The Last Time You Rode the Range

Written by: Glen Enloe

It was a small forgotten town
With general store and a grange,
Where a small boy asked the old man:
“When’s the last time you rode the range?”

The old cowpoke just paused and grinned,
And puffed on his old briar pipe—
He thought kids these days didn’t care,
With minds all full of games and tripe.

But here was a boy that did care,
And that hung on his every word—
That wanted to be a cowboy—
Of that one fact, he was assured.

“Son, it was back in the ‘30s,
A long time fore your folks was born—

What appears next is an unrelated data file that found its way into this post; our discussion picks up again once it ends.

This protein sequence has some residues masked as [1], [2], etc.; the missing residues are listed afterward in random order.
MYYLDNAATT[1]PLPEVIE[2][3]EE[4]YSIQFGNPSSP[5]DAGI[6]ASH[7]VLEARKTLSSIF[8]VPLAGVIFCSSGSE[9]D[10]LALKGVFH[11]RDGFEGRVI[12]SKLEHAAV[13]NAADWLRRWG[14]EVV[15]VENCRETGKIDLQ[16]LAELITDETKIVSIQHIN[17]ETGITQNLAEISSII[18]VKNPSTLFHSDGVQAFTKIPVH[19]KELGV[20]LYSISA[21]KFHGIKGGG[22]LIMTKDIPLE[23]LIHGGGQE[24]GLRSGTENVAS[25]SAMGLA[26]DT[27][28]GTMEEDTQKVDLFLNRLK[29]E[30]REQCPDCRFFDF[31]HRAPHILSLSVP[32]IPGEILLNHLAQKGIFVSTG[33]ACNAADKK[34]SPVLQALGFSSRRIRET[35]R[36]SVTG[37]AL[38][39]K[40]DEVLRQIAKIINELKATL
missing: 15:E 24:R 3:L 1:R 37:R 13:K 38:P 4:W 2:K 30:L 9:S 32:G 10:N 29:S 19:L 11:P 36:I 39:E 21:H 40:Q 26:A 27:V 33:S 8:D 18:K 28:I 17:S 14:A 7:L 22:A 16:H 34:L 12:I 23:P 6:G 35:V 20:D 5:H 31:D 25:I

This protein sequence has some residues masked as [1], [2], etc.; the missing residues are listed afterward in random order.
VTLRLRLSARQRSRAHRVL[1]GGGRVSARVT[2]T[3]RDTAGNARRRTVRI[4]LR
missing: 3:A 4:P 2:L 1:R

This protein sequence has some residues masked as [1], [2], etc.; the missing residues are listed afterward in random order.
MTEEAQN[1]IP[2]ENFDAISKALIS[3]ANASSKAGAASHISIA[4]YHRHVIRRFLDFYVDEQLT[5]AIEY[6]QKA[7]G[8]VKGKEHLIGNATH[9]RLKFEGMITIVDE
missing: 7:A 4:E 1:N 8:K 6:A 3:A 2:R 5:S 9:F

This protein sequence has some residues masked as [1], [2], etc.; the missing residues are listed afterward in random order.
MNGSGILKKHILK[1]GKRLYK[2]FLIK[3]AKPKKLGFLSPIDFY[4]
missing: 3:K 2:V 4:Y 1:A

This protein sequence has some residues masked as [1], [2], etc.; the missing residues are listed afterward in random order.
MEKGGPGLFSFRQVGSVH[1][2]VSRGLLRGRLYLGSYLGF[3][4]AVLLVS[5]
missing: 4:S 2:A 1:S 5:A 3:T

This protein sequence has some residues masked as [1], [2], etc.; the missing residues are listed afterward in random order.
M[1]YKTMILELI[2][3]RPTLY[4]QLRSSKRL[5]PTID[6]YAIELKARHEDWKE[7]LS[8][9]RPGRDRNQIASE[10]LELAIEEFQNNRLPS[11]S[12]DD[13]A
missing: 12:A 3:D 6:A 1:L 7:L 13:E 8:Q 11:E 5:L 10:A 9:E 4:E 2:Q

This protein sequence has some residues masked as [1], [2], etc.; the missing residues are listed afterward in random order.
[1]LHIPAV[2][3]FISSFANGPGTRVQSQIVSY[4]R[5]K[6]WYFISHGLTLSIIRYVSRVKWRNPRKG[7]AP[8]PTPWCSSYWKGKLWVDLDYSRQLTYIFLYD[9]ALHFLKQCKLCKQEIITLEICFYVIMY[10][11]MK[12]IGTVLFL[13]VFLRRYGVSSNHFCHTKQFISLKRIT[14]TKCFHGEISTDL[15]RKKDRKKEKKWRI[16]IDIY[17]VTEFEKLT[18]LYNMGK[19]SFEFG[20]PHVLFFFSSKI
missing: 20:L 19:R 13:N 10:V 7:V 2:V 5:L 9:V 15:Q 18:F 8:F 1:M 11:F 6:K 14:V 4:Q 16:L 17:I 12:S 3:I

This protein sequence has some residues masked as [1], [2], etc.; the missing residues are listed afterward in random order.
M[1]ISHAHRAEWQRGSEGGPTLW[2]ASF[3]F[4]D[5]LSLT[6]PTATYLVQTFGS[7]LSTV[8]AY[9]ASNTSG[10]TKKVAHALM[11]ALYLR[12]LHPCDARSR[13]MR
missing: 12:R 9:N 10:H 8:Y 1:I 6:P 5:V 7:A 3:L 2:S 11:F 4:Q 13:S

It was the last gasp of the West,
Fore towns made the range forlorn.

“A man could ride on forever
On a wide range that did not end—
Just a man, his horse and his God,
And the free wind that was his friend.

“Yes, a man knew who he was then—
About life there was no debate—
There was right and wrong and true love—
And when called he was never late.”

But Jess,” the boy asked once again,
“When’s the last time you rode the range?”
The man smiled, but held back a tear,
“When I got old and the world got strange.”